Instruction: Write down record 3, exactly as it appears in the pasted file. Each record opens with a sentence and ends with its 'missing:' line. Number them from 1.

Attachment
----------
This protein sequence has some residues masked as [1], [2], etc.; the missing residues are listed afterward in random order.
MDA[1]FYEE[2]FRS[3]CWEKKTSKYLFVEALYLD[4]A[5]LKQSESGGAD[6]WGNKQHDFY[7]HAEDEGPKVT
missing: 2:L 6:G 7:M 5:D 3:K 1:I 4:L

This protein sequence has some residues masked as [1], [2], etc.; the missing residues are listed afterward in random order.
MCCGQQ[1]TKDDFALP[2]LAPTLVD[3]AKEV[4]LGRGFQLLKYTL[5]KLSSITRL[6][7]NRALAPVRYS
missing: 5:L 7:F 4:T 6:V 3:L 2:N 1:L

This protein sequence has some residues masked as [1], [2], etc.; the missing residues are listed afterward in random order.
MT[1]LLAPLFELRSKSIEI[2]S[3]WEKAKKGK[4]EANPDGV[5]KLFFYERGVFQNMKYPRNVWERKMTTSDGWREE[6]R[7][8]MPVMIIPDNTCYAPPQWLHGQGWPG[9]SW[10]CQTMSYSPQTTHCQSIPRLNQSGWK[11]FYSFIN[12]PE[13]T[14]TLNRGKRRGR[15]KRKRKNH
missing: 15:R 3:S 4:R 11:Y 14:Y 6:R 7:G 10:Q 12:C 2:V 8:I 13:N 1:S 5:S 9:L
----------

This protein sequence has some residues masked as [1], [2], etc.; the missing residues are listed afterward in random order.
MT[1]LLAPLFELRSKSIEI[2]S[3]WEKAKKGK[4]EANPDGV[5]KLFFYERGVFQNMKYPRNVWERKMTTSDGWREE[6]R[7][8]MPVMIIPDNTCYAPPQWLHGQGWPG[9]SW[10]CQTMSYSPQTTHCQSIPRLNQSGWK[11]FYSFIN[12]PE[13]T[14]TLNRGKRRGR[15]KRKRKNH
missing: 15:R 3:S 4:R 11:Y 14:Y 6:R 7:G 10:Q 12:C 2:V 8:I 13:N 1:S 5:S 9:L